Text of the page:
Questions? Write Me at

Questions? Write me at fullcirclegardener @ cableone . net.

Gardening with Kids: Garden in a Glove

The kids and I joined the Northern Plains Botanical Garden Society for their Garden in a Glove With Kids event this afternoon.  What a great kids event & kid friendly garden learning opportunity!  (Thank you to Gail for sharing her knowledge, time & afternoon with us.)  I love the idea of creating a mini-green house with a plastic glove so that all the sprouting and growing is visible to young inquisitive minds! :)

I love the idea and simplicity so much that I decided to share it with you so you can inspire the future gardeners in your home.

plastic gloves (kind used by food servers; nothing fancy)
permanent marker
5 cotton balls
5 seeds (5 different varieties is optimal but 5 of the same variety would work)
bread bag twist tie

How To:

1.  Write the names of each variety of seed on each finger.
2.  Moisten the cotton balls so they are just wet.
3.  Place seeds on the cotton ball.  (Choose the number of seeds based on the size of the seeds.  For example, a bean probably only needs one seed while carrots several.)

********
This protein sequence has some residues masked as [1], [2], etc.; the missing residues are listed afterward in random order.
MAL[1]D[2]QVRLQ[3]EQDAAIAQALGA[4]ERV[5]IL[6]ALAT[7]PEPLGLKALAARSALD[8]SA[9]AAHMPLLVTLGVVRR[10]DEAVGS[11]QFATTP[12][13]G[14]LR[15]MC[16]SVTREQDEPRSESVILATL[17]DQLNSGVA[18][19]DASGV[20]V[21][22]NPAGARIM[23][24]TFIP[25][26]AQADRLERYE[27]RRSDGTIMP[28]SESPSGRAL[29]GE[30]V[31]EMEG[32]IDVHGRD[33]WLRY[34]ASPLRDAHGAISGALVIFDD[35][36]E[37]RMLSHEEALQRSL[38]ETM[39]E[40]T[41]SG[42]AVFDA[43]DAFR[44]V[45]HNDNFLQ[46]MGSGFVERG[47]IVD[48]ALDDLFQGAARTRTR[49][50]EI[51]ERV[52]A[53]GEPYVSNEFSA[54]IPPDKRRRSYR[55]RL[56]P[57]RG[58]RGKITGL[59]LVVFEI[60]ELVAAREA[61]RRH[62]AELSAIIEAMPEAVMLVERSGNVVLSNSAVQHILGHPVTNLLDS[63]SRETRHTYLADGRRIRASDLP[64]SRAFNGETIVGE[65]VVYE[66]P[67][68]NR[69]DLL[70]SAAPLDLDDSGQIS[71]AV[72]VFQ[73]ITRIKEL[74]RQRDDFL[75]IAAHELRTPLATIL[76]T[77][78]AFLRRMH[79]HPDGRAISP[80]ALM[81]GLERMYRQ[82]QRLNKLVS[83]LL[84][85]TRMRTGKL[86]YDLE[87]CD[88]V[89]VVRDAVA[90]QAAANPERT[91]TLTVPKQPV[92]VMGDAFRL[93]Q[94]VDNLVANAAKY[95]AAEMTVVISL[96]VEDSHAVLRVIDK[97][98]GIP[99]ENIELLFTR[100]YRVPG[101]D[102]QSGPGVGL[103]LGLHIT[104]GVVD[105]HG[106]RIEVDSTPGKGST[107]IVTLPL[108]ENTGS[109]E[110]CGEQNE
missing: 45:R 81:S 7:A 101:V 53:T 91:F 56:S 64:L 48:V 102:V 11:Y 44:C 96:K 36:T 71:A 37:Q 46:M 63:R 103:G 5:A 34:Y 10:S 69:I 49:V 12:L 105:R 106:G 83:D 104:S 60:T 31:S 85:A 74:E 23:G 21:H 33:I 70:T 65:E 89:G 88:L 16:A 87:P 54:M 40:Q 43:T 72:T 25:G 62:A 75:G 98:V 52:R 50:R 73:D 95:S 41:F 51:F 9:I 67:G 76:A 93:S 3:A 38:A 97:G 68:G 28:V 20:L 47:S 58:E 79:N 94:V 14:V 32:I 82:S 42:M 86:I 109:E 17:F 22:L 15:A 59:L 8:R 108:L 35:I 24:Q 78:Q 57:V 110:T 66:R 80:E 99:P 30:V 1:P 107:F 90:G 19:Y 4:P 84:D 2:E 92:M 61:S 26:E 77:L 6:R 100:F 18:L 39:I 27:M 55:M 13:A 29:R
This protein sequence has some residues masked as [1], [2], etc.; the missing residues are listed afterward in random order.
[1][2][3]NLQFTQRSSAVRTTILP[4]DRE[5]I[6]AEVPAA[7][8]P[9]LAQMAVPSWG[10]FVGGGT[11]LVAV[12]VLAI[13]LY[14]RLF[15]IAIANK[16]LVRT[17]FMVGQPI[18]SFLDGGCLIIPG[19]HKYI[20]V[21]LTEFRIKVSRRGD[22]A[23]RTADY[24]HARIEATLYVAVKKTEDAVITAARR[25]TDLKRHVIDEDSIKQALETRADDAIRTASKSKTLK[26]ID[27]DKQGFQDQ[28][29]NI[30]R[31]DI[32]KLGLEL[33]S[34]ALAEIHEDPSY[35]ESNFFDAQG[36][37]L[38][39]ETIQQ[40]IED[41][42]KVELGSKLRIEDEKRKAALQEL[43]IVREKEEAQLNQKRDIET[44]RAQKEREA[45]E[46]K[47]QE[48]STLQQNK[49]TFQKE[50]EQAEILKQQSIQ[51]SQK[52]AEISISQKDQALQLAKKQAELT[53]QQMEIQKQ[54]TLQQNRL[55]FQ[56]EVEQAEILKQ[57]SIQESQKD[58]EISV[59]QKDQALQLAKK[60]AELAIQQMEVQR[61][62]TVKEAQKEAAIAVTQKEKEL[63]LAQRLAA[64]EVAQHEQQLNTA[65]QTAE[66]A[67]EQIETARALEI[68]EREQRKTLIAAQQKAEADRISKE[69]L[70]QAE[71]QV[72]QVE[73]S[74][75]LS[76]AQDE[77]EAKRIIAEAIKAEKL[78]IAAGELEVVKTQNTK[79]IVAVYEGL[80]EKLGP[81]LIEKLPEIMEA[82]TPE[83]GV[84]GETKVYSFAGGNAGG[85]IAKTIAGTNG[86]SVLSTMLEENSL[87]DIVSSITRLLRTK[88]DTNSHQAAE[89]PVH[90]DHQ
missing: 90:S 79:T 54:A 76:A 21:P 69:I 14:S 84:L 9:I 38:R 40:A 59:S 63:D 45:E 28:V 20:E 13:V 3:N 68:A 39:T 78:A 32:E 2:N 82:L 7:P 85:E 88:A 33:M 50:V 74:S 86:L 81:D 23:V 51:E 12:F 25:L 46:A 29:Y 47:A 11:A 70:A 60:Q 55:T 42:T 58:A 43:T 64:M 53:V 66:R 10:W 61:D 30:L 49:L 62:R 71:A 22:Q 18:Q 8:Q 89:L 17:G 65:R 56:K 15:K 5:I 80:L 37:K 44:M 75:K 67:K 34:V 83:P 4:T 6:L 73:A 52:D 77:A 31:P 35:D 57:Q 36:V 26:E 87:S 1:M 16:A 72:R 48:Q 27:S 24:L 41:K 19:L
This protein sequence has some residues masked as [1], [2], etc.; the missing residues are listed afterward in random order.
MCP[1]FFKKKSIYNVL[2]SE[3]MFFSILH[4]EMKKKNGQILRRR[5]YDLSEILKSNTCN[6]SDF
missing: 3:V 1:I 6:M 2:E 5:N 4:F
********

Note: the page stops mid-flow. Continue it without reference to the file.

4.  Slide the seed and cotton ball into the labeled finger.  Do this for each variety.
5.  Gently blow air into the glove and twist to seal in the air.  Wrap a twist bread bag tie around the end to keep it closed.
6.  Place or hang the glove in a warm window and watch what happens.
7.  Once the seeds have sprouted, you can cut off each fingertip and plant the cotton ball and new seedling in soil for further garden/plant learning.

Consider including a few great book to read with your activity and make it a great science lesson. :)  Some great gardening books we have read are:
"Zinnia's Flower Garden" by M Wellington
"Jack's Garden" by H Cole
"From Seed to Plant" by Gail Gibbons
"The Magic School Bus Plants Seeds: A Book about How Things Grow" by Joanna Cole

I truly believe that memories are made when hands are involved and I love when we are making garden memories whether it is using the garden to learn, do a craft or harvest together.  Take time to share your love for gardening with the young people in your life!  For other kid friendly, education friendly ideas check some of my other posts here.

Happy Garden Learning!!! :D

Check other garden learning ideas at these link-ups as well:
Teaching Mamadiscover-explore-buttonThe Homeschool Village

 How fun!  This post was featured on the following sites...    :)
' The Ultimate Homeschool Linkup #16'
'Kids Science in the Garden'

Test Soil Temperature and Plant!

                             April 7, 2013                                                    April 23, 2013

Two weeks ago I said that I was ready to start outdoor planting.  Well, several snow storms and a lot of cold temps later we are finally expecting spring to hit this week.  My south facing garden bed is now completely snow free and today I decided to see if it is ready for planting.